CGE Research Seminar on 7th February: Investigating implicit-explicit language attitude discrepancy (IED) to examine language attitude change in progress

CGE

The next Centre for Global Englishes (CGE) seminar will take place on Wednesday 7th February 2018 from 5:00pm in Lecture Theatre C (room 1175), Building 65, Avenue Campus. The seminar will be presented by Dr Robert McKenzie from the University of Northumbria. All welcome!

Here is the abstract for this seminar:
This talk details the results of a recent study employing an Implicit Association Test (IAT) and self-report attitude scale, measuring the relationship between 90 Newcastle-based English nationals’ implicit and explicit ratings of Northern English and Southern English speech. Multivariate analysis demonstrated a significant implicit-explicit attitude discrepancy (IED), providing evidence of language attitude change in progress, led by younger females, with explicit attitudes changing more rapidly towards a greater tolerance of the English spoken in the north of England. The study findings are discussed in relation to the potential changing status of Northern and Southern English speech in the north of England. Suggestions for additional ways in which implicit and explicit attitude measures can be usefully employed by sociolinguists and applied linguists are also offered.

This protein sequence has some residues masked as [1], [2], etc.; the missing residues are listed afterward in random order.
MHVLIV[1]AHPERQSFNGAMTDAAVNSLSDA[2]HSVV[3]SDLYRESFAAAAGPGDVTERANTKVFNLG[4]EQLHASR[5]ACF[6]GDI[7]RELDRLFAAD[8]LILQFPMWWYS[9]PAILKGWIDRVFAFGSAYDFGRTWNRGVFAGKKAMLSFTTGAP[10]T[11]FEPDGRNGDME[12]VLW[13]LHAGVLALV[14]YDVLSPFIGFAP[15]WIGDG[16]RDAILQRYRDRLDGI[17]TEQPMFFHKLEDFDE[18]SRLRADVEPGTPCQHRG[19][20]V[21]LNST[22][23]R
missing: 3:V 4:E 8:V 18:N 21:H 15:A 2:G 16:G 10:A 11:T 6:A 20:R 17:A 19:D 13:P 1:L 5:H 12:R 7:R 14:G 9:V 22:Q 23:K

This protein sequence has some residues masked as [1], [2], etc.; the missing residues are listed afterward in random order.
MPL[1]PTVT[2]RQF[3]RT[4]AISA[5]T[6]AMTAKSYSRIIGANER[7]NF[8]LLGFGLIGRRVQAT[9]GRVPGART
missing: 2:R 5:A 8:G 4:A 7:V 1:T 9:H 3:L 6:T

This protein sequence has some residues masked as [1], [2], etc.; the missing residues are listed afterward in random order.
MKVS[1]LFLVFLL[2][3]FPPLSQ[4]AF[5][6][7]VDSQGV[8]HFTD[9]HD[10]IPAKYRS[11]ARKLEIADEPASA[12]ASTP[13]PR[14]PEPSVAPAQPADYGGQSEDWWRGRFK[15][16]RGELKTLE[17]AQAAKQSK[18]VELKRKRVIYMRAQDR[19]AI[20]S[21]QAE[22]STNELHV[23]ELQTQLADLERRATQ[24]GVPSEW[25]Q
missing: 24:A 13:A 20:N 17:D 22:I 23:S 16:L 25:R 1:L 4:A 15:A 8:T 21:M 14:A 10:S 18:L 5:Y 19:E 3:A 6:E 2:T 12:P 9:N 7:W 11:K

Next CLLEAR seminar: Beyond Borders, Beyond Words: Issues & Challenges in Developing An Open-Access Multimodal Corpus of L2 Academic English from A Sino-British University

CLLEAR

The next Centre for Linguistics, Language Education and Acquisition Research (CLLEAR) seminar will take place on Thursday 25th January 2018 at 16:00 in Room 1173, Building 65, Avenue Campus. The talk is entitled “Beyond Borders, Beyond Words: Issues & Challenges in Developing An Open-Access Multimodal Corpus of L2 Academic English from A Sino-British University” and will be delivered by Dr. Yu-Hua Chen from the University of Nottingham, Ningbo Campus. All welcome for the seminar and discussion!

Here is the abstract for this seminar: